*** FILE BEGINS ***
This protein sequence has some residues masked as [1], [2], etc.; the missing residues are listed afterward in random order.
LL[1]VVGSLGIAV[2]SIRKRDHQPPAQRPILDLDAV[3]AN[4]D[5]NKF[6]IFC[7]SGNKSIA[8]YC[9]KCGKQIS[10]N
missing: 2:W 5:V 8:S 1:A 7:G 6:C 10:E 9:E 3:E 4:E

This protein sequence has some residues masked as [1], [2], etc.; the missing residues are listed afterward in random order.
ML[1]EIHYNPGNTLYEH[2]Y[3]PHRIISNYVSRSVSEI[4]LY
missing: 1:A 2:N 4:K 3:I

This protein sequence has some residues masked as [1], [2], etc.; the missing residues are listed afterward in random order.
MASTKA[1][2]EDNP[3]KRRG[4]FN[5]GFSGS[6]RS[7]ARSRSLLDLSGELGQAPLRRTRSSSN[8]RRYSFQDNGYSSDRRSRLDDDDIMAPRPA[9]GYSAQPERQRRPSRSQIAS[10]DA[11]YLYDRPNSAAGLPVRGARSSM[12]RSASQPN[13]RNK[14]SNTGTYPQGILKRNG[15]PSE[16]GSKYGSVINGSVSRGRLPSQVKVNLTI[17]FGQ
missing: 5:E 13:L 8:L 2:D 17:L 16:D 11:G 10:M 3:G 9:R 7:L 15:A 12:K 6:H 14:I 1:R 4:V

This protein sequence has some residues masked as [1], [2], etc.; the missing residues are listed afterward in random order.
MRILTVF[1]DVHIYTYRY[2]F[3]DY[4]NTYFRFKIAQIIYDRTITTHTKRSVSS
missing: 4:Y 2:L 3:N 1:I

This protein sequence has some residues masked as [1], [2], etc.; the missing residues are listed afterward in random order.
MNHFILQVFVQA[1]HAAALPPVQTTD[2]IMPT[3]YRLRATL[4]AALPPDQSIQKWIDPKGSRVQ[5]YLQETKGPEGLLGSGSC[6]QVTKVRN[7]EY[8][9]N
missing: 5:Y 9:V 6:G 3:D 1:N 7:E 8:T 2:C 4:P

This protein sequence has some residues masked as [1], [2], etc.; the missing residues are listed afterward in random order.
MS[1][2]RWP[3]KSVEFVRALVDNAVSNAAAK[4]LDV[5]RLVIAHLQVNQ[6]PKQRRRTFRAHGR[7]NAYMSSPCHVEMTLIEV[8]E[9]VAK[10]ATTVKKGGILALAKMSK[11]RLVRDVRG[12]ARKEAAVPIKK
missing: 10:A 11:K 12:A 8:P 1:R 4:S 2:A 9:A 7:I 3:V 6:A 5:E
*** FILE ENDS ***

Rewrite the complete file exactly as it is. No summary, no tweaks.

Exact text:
This protein sequence has some residues masked as [1], [2], etc.; the missing residues are listed afterward in random order.
LL[1]VVGSLGIAV[2]SIRKRDHQPPAQRPILDLDAV[3]AN[4]D[5]NKF[6]IFC[7]SGNKSIA[8]YC[9]KCGKQIS[10]N
missing: 2:W 5:V 8:S 1:A 7:G 6:C 10:E 9:E 3:E 4:E

This protein sequence has some residues masked as [1], [2], etc.; the missing residues are listed afterward in random order.
ML[1]EIHYNPGNTLYEH[2]Y[3]PHRIISNYVSRSVSEI[4]LY
missing: 1:A 2:N 4:K 3:I

This protein sequence has some residues masked as [1], [2], etc.; the missing residues are listed afterward in random order.
MASTKA[1][2]EDNP[3]KRRG[4]FN[5]GFSGS[6]RS[7]ARSRSLLDLSGELGQAPLRRTRSSSN[8]RRYSFQDNGYSSDRRSRLDDDDIMAPRPA[9]GYSAQPERQRRPSRSQIAS[10]DA[11]YLYDRPNSAAGLPVRGARSSM[12]RSASQPN[13]RNK[14]SNTGTYPQGILKRNG[15]PSE[16]GSKYGSVINGSVSRGRLPSQVKVNLTI[17]FGQ
missing: 5:E 13:L 8:L 2:D 17:L 16:D 11:G 10:M 3:G 9:R 7:L 15:A 12:K 6:H 14:I 1:R 4:V

This protein sequence has some residues masked as [1], [2], etc.; the missing residues are listed afterward in random order.
MRILTVF[1]DVHIYTYRY[2]F[3]DY[4]NTYFRFKIAQIIYDRTITTHTKRSVSS
missing: 4:Y 2:L 3:N 1:I

This protein sequence has some residues masked as [1], [2], etc.; the missing residues are listed afterward in random order.
MNHFILQVFVQA[1]HAAALPPVQTTD[2]IMPT[3]YRLRATL[4]AALPPDQSIQKWIDPKGSRVQ[5]YLQETKGPEGLLGSGSC[6]QVTKVRN[7]EY[8][9]N
missing: 5:Y 9:V 6:G 3:D 1:N 7:E 8:T 2:C 4:P

This protein sequence has some residues masked as [1], [2], etc.; the missing residues are listed afterward in random order.
MS[1][2]RWP[3]KSVEFVRALVDNAVSNAAAK[4]LDV[5]RLVIAHLQVNQ[6]PKQRRRTFRAHGR[7]NAYMSSPCHVEMTLIEV[8]E[9]VAK[10]ATTVKKGGILALAKMSK[11]RLVRDVRG[12]ARKEAAVPIKK
missing: 10:A 11:K 12:A 8:P 1:R 4:S 2:A 9:A 7:I 3:V 6:A 5:E